About Govas

GOVAS works closely with the Stockport Children and Young People Directorate, but we are a fully independent association of governors affiliated to the equally independent National Governors Association. Every governor in Stockport is automatically a GOVAS member (as long as your institution pays their subscriptionof £10.00 PA)and our Management Committee is made up exclusively of serving volunteer governors in Stockport’s schools – nursery, primary secondary and special. Our biggest strength is our links with all the school governors in Stockport through our newsletter, special communications, and this website.  

 

Dave, as newly-elected chair of governors, is fully aware that a vital role of governors is to monitor and challenge the school’s performance. However, to date, the governing body has tended to receive reports from the head teacher with very little questioning. At the full governing body meetings there is such a packed agenda that there is little time to explore the details of what has been presented. Although there is a teaching and learning committee which meets in advance of the termly full governing body meeting, this too has largely failed to dig very deeply. It was clear from the last Ofsted inspection that there is work to be done on raising achievement  so Dave is acutely aware that governors need to be more fully conversant with what is actually happening. He knows too that there are very few of his fellow governors who understand the data presented or the terminology used and that several arrive at meetings not having read the papers circulated in advance. How can he improve things? 

There are several ways forward for Dave. He needs first of all to talk to each member of the governing body individually in order to ascertain each one’s level of knowledge about data and external validation (eg. SATs, GCSEs, as appropriate to the phase). This could be a phone conversation with each of them or a face to face discussion. Following this he can decide whether or not it would be useful to run a training session on the interpretation of data for those who need it. It may also be useful to appoint a dedicated governor to become linked to the member of staff who has overall responsibility for data in the school.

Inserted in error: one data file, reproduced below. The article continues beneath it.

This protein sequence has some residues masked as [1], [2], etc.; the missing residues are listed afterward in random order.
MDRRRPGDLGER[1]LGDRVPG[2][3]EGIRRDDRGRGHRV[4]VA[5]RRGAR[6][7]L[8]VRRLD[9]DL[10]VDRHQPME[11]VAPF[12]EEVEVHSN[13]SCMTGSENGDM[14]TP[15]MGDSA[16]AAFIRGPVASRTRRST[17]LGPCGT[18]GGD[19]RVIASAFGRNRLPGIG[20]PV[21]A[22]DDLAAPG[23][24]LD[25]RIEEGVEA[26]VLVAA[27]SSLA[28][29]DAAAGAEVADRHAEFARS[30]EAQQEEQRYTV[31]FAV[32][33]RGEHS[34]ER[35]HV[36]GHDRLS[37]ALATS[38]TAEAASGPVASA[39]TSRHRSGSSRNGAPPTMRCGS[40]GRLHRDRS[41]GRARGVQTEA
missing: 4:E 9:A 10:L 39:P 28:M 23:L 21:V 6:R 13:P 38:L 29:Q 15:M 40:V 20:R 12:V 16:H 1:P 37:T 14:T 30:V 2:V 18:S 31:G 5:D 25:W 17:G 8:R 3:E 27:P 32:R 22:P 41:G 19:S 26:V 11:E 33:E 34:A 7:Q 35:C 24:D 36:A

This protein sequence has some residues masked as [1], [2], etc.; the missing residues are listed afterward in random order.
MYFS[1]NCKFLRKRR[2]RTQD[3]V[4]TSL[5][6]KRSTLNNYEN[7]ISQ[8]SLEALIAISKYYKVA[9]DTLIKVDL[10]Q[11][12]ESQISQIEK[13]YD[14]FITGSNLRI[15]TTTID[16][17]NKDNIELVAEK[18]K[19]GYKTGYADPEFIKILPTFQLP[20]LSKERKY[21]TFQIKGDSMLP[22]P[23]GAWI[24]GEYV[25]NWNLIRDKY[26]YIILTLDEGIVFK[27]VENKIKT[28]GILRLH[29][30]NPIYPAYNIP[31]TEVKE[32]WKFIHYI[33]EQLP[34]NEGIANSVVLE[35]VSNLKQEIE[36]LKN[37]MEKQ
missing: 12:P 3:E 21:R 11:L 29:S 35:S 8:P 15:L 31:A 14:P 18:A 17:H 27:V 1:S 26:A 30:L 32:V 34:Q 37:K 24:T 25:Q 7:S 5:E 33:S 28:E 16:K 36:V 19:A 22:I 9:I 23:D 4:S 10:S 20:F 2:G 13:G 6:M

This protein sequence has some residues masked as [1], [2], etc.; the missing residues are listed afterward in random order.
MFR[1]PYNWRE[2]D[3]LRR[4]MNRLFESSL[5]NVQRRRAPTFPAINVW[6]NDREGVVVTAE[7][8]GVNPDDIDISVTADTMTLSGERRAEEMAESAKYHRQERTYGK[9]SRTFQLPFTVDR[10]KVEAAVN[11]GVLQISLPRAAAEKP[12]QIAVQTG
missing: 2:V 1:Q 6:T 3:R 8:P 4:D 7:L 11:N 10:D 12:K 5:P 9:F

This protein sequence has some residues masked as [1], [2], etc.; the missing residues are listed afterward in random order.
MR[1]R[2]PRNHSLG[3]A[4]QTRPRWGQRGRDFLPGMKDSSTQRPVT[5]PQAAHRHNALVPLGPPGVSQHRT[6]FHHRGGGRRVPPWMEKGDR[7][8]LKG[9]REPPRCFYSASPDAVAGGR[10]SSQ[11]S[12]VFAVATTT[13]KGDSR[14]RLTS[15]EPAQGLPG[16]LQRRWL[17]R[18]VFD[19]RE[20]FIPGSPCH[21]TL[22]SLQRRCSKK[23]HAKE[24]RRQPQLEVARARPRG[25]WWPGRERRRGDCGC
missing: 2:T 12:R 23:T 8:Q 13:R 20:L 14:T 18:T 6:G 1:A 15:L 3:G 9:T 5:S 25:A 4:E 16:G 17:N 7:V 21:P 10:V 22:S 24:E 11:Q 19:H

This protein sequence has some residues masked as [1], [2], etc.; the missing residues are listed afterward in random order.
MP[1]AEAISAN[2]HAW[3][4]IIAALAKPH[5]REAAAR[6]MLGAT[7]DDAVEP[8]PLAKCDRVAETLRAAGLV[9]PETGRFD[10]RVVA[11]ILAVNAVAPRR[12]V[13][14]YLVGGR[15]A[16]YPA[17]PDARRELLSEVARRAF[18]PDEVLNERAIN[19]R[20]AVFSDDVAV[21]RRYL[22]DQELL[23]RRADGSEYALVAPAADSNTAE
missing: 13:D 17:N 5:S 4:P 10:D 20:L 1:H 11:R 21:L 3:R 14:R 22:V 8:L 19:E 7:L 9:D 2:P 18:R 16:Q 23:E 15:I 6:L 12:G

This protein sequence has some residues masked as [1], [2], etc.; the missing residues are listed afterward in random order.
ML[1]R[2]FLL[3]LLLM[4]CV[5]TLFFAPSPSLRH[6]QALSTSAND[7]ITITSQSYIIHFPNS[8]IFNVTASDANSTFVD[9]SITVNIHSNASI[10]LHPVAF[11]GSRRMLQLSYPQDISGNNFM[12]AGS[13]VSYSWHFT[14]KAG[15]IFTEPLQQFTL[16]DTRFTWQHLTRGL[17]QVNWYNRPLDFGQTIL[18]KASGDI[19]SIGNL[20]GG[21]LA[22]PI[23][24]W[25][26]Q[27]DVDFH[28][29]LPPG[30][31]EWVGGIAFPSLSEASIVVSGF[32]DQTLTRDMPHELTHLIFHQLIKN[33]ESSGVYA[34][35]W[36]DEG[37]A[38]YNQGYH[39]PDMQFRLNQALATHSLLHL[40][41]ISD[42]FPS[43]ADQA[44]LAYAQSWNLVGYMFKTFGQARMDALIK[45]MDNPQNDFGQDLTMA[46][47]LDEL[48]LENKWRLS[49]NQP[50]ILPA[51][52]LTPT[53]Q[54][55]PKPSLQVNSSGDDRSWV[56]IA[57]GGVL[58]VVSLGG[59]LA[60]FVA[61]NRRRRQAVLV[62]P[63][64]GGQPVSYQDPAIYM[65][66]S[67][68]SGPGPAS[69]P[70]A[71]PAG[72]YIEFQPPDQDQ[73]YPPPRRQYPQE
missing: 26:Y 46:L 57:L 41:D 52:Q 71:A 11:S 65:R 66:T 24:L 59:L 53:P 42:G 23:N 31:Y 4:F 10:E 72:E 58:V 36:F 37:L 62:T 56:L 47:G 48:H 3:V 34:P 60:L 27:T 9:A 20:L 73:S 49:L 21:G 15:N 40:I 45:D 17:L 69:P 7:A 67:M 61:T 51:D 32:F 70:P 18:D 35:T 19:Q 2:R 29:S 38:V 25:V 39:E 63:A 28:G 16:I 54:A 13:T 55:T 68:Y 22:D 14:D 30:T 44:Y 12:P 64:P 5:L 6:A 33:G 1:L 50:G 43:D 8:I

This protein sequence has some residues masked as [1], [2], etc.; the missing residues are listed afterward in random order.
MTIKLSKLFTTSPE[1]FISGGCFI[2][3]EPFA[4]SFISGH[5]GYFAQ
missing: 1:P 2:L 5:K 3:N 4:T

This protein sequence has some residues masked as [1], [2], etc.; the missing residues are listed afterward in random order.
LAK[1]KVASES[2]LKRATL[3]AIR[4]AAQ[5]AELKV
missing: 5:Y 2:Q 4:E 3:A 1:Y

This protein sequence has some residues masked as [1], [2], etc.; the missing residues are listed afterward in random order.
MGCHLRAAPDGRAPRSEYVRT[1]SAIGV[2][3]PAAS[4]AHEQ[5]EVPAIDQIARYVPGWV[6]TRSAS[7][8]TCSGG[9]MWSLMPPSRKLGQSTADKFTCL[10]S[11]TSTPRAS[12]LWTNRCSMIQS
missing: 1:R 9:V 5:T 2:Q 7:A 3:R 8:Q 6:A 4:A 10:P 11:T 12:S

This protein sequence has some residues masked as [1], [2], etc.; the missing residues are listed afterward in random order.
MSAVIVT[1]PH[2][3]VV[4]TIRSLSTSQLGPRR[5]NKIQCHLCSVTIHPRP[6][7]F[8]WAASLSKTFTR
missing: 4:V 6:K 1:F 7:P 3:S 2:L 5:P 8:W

Next he needs to talk with the chair of the teaching and learning committee and the head teacher to explore ways of ensuring that the committee operates in an inclusive and participative way. Once the governors on this committee are up to speed with what is being said about school performance and what kinds of performance-related scrutiny question to ask, the rest of the governors may well be encouraged to follow suit at the full governing body meeting. It is also important for governors to have hands-on involvement in the creation, annual updating and monitoring of the school development/improvement plan which could initially be a task for the teaching and learning committee, to be brought subsequently for ratification to the full governing body. 

A key agenda item at the full governing body meeting should always be a discussion of performance. There may well be a need for “agenda management” of these meetings by the chair. Agendas are usually packed and items are not always prioritised. Although the local authority helpfully produces a suggested agenda, the agenda should be owned by the governing body and tailored to their particular requirements. What would improve the situation and raise awareness of the centrality of performance to governors’ responsibilities would be to ensure that any item discussed at length be discussed in the context of “how does this improve attainment and how are we monitoring its impact?” 

Finally, he needs to impress on governors, in as tactful a way as possible, the importance of coming to meetings fully prepared. Papers do go out well in advance and it is really essential to have read them and to have any questions ready.